US: MBA Mortgage Applications

January 18, 2017 06:00 CST

Actual Previous
Composite Index - W/W Change 0.8% 5.8%
Purchase Index - W/W Change -5.0% 6.0%
Refinance Index - W/W Change 7.0% 4.0%

Purchase applications for home mortgages fell a seasonally adjusted 5.0 percent in the January 13 week, while applications for refinancing rose 7 percent. Unadjusted, the purchase index increased 25 percent compared to the previous week, however, taking the year-on-year comparison up 17 percentage points from the prior week to minus 1 percent, a strong recovery but still sharply below the 10-percent plus readings seen in October. The refinancing share of mortgage activity rose to 53.0 percent from 51.2 percent in the previous week. Another downtick in interest rates provided a boost to mortgage activity, though apparently more for refinancing homeowners than home buyers, who are still faced with the lesser affordability of homes financed at rates that are about 70 basis points higher than they were at the end of September. The average interest rate on 30-year fixed rate conforming mortgages ($424,000 or less) fell 5 basis points to 4.27 percent, the lowest level since December.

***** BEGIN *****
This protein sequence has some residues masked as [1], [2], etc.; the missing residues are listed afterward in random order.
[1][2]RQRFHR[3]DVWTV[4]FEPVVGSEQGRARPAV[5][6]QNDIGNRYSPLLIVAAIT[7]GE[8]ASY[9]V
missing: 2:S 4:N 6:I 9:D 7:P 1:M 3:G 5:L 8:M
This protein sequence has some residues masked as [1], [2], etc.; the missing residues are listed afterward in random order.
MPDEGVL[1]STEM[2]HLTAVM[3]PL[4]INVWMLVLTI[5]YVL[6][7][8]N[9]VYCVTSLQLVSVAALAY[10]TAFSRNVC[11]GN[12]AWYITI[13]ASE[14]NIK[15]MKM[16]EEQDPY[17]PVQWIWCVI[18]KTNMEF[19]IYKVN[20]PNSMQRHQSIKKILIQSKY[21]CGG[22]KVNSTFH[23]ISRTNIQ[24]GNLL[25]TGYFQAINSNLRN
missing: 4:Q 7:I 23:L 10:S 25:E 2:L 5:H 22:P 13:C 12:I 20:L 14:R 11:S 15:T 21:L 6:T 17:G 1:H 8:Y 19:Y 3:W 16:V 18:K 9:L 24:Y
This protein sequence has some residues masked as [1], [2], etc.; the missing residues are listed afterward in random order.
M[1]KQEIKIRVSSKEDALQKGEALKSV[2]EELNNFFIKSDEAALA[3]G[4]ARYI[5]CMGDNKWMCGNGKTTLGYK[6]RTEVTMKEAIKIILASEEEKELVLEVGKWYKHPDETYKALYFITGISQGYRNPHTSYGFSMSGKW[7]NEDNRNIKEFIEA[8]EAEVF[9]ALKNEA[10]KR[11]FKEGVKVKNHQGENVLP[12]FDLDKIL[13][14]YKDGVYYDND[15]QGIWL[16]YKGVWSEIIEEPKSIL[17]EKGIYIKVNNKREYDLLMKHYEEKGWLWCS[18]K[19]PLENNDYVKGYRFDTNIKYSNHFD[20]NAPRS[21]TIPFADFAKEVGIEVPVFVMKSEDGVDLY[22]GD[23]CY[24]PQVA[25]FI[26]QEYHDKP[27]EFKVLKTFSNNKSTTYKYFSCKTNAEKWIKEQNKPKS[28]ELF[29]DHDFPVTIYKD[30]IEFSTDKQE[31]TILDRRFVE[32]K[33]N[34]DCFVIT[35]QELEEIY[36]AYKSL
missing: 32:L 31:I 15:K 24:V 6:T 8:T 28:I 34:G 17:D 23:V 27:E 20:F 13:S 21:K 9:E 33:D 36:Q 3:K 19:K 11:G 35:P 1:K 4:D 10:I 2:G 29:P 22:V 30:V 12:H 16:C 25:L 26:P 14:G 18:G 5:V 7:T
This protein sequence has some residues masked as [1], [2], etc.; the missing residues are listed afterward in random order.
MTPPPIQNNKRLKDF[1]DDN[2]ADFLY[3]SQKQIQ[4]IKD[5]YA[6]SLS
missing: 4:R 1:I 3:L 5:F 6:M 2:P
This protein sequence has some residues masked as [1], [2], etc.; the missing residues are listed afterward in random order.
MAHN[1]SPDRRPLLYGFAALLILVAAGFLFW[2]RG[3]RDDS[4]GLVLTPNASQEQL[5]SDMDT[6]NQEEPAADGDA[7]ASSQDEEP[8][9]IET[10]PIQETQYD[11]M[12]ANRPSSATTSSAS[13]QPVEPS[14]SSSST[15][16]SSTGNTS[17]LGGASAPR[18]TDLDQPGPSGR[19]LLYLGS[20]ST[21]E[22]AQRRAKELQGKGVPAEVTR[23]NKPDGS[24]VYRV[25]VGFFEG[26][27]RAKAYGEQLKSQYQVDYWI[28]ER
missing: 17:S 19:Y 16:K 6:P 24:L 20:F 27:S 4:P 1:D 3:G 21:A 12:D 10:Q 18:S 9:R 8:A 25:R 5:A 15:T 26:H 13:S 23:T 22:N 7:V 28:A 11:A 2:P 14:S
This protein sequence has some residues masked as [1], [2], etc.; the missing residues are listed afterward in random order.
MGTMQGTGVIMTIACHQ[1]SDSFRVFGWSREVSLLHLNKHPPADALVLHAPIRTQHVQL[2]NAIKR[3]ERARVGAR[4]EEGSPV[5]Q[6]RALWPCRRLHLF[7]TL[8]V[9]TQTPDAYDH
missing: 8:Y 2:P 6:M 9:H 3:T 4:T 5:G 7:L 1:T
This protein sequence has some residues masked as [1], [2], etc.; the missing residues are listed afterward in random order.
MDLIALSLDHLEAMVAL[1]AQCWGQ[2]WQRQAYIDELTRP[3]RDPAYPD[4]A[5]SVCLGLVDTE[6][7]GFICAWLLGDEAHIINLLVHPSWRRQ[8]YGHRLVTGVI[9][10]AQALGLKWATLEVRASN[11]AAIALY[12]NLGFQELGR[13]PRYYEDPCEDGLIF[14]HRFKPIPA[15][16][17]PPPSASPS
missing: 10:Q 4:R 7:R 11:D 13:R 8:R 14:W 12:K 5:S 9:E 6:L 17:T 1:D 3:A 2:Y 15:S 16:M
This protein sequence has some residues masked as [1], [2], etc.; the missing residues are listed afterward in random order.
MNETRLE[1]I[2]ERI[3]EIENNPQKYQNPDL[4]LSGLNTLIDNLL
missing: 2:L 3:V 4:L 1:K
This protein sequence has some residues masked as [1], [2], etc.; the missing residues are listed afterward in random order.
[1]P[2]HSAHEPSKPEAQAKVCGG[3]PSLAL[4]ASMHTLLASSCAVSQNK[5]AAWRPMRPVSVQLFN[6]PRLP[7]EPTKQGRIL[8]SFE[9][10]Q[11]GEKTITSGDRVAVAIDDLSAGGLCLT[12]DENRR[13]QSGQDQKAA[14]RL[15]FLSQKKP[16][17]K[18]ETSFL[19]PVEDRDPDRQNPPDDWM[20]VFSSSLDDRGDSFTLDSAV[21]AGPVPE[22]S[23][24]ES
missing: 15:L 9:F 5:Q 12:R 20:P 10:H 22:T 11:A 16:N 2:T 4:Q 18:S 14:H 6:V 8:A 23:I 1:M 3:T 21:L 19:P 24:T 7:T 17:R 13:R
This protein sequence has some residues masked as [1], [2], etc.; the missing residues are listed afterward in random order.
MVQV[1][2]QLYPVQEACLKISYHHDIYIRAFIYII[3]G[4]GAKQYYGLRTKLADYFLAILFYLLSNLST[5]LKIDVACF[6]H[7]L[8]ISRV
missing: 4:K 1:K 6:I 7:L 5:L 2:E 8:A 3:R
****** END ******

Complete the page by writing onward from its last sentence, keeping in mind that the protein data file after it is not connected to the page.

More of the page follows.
The Mortgage Bankers' Association compiles various mortgage loan indexes. The purchase applications index measures applications at mortgage lenders. This is a leading indicator for single-family home sales and housing construction.

This provides a gauge of not only the demand for housing, but economic momentum. People have to be feeling pretty comfortable and confident in their own financial position to buy a house. Furthermore, this narrow piece of data has a powerful multiplier effect through the economy, and therefore across the markets and your investments. By tracking economic data such as the Mortgage Bankers Association purchase applications, investors can gain specific investment ideas as well as broad guidance for managing a portfolio.

Each time the construction of a new home begins, it translates to more construction jobs, and income which will be pumped back into the economy. Once a home is sold, it generates revenues for the home builder and the realtor. It brings a myriad of consumption opportunities for the buyer. Refrigerators, washers, dryers and furniture are just a few items new home buyers might purchase. The economic "ripple effect" can be substantial especially when you think a hundred thousand new households around the country are doing this every month.

Since the economic backdrop is the most pervasive influence on financial markets, housing construction has a direct bearing on stocks, bonds and commodities. In a more specific sense, trends in the MBA purchase applications index carry valuable clues for the stocks of home builders, mortgage lenders and home furnishings companies.